OTTAWA, ON–The Canadian Parks and Wilderness Society (CPAWS) released a report to mark two years since Budget 2018, when the federal government announced the biggest-ever investment in Canadian nature.

The CPAWS report, Government investments bring Canada closer to conservation goals, finds that the historic $1.3-billion investment has stimulated provincial and territorial government efforts, resulting in new protected areas like the 55,000 square-kilometer Peel Watershed in Yukon and twenty-seven new protected areas in Nova Scotia.

The federal investment has also resulted in unprecedented Indigenous-led conservation projects. This includes the newest addition of Thaidene Nëné in the Northwest Territories, which will be governed in partnership with the Łutsël K’é Dene First Nation.

“One of the lessons of the past few years is that federal support for nature conservation can be a powerful tool for Indigenous reconciliation”, said Sandra Schwartz, CPAWS National Executive Director.

The CPAWS report also finds that the federal investment has unleashed an equally historic investment by the private sector, ultimately reaching $500 million.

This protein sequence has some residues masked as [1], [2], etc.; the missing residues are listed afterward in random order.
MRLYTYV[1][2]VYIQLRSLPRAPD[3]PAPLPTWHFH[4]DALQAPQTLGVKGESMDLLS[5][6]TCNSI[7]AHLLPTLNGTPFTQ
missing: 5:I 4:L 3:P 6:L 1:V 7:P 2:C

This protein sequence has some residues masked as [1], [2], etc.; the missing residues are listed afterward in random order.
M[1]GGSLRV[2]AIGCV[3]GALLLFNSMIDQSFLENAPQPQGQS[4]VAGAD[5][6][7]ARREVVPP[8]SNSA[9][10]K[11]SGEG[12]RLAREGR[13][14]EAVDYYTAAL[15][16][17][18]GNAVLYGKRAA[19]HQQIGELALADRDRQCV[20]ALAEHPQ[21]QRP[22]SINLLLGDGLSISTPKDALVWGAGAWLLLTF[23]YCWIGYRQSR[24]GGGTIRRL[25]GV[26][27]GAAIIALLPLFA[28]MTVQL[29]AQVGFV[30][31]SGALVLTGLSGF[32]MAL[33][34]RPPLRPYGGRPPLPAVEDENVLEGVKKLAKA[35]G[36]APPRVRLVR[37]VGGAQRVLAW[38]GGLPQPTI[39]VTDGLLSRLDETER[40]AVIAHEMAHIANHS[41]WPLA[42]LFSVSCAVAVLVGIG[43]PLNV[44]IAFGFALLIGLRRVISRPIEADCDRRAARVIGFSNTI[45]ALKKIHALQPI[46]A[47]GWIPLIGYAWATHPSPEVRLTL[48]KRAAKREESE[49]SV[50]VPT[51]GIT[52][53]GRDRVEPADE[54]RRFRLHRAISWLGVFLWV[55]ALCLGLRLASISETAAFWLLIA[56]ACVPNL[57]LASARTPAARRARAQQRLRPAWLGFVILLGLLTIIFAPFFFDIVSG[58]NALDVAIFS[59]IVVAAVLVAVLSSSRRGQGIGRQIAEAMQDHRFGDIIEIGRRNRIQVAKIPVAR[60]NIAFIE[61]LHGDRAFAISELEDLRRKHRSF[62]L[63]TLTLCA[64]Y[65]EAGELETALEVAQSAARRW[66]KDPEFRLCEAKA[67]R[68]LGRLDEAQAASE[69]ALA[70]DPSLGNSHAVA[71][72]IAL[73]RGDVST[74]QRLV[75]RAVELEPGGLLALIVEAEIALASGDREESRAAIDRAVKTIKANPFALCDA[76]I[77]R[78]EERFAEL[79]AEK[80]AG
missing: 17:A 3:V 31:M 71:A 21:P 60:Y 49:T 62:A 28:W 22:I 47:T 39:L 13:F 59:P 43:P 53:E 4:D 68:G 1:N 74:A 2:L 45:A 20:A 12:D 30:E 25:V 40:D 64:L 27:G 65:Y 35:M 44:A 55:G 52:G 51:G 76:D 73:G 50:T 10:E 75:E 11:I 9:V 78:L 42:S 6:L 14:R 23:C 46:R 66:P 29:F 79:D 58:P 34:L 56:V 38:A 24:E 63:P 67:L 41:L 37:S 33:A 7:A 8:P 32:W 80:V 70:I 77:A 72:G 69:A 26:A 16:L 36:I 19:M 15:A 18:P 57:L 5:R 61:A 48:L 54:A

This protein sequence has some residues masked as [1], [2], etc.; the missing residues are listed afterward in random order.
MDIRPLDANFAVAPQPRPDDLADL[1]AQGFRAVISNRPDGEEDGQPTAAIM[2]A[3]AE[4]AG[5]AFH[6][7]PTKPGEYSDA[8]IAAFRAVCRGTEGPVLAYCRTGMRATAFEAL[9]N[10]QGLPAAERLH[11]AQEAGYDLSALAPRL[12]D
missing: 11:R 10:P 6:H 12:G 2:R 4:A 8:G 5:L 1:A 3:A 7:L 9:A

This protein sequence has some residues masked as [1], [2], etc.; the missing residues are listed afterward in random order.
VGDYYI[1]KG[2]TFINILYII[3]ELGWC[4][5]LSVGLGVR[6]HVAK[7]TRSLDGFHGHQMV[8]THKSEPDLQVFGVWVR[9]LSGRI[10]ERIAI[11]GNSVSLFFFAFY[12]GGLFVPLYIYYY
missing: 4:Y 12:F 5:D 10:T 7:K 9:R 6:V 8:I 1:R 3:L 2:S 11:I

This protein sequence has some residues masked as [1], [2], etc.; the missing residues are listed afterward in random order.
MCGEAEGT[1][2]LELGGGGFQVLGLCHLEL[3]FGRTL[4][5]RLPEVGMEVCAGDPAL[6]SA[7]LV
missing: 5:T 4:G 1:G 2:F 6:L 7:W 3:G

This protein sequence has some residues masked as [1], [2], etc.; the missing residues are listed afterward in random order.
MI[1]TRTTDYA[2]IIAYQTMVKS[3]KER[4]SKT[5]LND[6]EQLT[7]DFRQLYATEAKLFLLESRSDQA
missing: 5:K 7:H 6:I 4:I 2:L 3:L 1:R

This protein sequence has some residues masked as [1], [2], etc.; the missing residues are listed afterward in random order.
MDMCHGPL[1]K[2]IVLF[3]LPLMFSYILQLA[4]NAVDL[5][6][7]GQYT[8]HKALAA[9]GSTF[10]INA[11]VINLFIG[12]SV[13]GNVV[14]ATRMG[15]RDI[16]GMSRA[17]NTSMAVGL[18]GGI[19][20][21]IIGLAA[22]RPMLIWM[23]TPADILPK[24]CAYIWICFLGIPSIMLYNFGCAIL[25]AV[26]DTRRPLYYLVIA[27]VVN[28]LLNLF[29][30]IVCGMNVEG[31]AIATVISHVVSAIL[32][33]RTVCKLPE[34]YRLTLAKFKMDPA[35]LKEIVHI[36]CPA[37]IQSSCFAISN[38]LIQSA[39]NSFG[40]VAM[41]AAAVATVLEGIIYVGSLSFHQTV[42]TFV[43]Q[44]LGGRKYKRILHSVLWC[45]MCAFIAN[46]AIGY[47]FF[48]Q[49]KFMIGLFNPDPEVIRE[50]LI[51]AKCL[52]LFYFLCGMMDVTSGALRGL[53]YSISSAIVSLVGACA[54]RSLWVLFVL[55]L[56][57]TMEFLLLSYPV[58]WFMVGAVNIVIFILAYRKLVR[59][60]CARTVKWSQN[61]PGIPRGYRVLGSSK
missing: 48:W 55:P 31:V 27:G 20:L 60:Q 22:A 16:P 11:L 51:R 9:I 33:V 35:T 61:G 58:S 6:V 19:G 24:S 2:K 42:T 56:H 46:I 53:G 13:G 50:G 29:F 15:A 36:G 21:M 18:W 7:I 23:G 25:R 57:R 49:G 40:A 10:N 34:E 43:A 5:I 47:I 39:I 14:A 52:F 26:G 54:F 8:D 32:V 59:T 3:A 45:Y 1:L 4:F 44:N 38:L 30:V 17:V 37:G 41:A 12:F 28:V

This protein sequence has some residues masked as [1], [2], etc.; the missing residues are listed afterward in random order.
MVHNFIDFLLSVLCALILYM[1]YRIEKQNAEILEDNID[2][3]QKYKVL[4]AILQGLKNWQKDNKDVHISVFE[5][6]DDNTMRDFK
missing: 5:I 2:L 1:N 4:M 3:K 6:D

“Canada has never seen this level of private investment in nature before,” said Schwartz. “The philanthropic community is helping public dollars go double the distance in some cases”.

However, the CPAWS report also makes clear that the federal government’s latest targets, to protect 25 percent of Canada’s lands and freshwater by 2025 and 30 percent by 2030, will require more investment. Canada currently protects 12.2 percent, with current projects expected to push that number to roughly 17 percent.

The Green Budget Coalition, of which CPAWS is a member, has called for $467 million from the federal budget for ongoing nature protection in 2020-2021.

“Getting to 25 percent and 30 percent won’t be easy,” said Schwartz. “We need to keep up this positive momentum”.

The Canadian Parks and Wilderness Society (CPAWS) is Canada’s only nationwide charity dedicated solely to the protection of our public land, ocean and freshwater, and ensuring our parks and protected areas are managed to protect nature. Since 1963, we have played a leading role in protecting over half a million square kilometres! Our vision is to protect at least half of Canada’s public land and water in a framework of reconciliation – for the benefit of both wildlife and humans.

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